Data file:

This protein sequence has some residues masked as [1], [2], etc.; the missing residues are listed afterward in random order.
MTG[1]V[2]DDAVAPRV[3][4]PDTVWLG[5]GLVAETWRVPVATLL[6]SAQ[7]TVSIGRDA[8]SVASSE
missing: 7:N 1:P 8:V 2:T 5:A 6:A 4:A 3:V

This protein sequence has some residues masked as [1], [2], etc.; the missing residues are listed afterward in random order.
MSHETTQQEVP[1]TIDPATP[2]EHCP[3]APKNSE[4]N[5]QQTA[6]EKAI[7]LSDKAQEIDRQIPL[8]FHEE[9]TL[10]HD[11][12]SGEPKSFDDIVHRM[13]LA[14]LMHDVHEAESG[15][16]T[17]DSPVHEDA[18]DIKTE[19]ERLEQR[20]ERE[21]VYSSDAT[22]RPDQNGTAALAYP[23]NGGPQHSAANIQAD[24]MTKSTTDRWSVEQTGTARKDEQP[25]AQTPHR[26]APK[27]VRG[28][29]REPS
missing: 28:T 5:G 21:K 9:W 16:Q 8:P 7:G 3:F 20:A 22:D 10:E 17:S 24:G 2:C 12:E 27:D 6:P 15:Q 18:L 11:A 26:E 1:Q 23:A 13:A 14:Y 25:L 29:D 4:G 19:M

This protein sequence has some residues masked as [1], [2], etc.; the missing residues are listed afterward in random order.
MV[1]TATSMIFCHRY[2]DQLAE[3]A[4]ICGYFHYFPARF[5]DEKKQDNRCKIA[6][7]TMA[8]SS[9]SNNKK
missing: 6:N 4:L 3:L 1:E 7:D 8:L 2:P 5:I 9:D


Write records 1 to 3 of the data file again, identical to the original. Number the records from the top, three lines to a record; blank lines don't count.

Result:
This protein sequence has some residues masked as [1], [2], etc.; the missing residues are listed afterward in random order.
MTG[1]V[2]DDAVAPRV[3][4]PDTVWLG[5]GLVAETWRVPVATLL[6]SAQ[7]TVSIGRDA[8]SVASSE
missing: 7:N 1:P 8:V 2:T 5:A 6:A 4:A 3:V

This protein sequence has some residues masked as [1], [2], etc.; the missing residues are listed afterward in random order.
MSHETTQQEVP[1]TIDPATP[2]EHCP[3]APKNSE[4]N[5]QQTA[6]EKAI[7]LSDKAQEIDRQIPL[8]FHEE[9]TL[10]HD[11][12]SGEPKSFDDIVHRM[13]LA[14]LMHDVHEAESG[15][16]T[17]DSPVHEDA[18]DIKTE[19]ERLEQR[20]ERE[21]VYSSDAT[22]RPDQNGTAALAYP[23]NGGPQHSAANIQAD[24]MTKSTTDRWSVEQTGTARKDEQP[25]AQTPHR[26]APK[27]VRG[28][29]REPS
missing: 28:T 5:G 21:K 9:W 16:Q 8:P 7:G 3:F 20:A 22:D 10:E 17:S 24:G 2:C 12:E 27:D 6:P 15:Q 18:L 11:A 26:E 1:Q 23:A 13:A 14:Y 25:L 29:D 4:G 19:M

This protein sequence has some residues masked as [1], [2], etc.; the missing residues are listed afterward in random order.
MV[1]TATSMIFCHRY[2]DQLAE[3]A[4]ICGYFHYFPARF[5]DEKKQDNRCKIA[6][7]TMA[8]SS[9]SNNKK
missing: 6:N 4:L 3:L 1:E 7:D 8:L 2:P 5:I 9:D